Three Great Reasons to Attend Your Dental Cleanings

Three Great Reasons to Attend Your Dental Cleanings
June 4th, 2013 | News | No comments

Three Great Reasons to Attend Your Dental Cleanings

According to the American Dental Association (ADA), you should routinely visit your dentist at least once every six months, even if you don’t experience discomfort or notice signs of trouble. During your visit, Dr. Clark can thoroughly inspect your teeth, gums, and oral cavity for warning signs of infection and disease. Our talented hygienists will also clean plaque and its calcified form, tartar, from your teeth and gums, reducing the risk of problems developing in the future.

It’s Easier to Prevent Disease than Treat It

Along with brushing and flossing your teeth twice every day, your dental cleaning appointments are a form of preventive dentistry. Keeping your mouth’s bacteria under control is the most effective way to prevent the issues that can arise when microbes overrun your oral tissues, including cavities and gum disease. Dr. Clark can repair your smile in the midst of most dental diseases with the appropriate restorative procedure, but he warns that preventing issues in the first place is preferable, since diseased tooth structure doesn’t grow back.

Your Toothbrush Can Only Do So Much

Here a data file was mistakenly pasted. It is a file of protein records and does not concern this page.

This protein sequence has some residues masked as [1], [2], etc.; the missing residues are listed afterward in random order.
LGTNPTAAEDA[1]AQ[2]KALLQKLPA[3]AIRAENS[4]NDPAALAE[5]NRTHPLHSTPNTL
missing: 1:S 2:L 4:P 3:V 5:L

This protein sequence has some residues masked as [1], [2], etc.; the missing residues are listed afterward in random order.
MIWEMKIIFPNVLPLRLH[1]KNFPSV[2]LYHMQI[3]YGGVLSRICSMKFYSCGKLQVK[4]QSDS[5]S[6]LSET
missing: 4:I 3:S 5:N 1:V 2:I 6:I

At any given time, your mouth contains over 600 different kinds of bacteria that form a sticky biofilm, or dental plaque, to protect themselves from saliva and other defensive measures. Oral bacteria are a constant presence, always multiplying and growing, and controlling their presence is the point of brushing and flossing twice every day. If you skip a day, or even miss a spot, then bacterial plaque can calcify (harden) into tartar, which is too difficult to remove with a brush and floss.

More than Your Teeth is At Risk

If you don’t remove tartar by attending your dental cleaning, then the bacteria it protects can lead to destructive tooth decay, gum disease, chronic bad breath, or worse. Some germs, like Porphyromonas gingivalis, can also prove hazardous to your overall health. As a main contributor to gum disease, P. gingivalis incites excessive inflammation in your gum tissues. When your gums bleed, the germs can enter your bloodstream, and may increase your risk for other inflammatory diseases like heart disease, diabetes, arthritis, and dementia, to name just a few.

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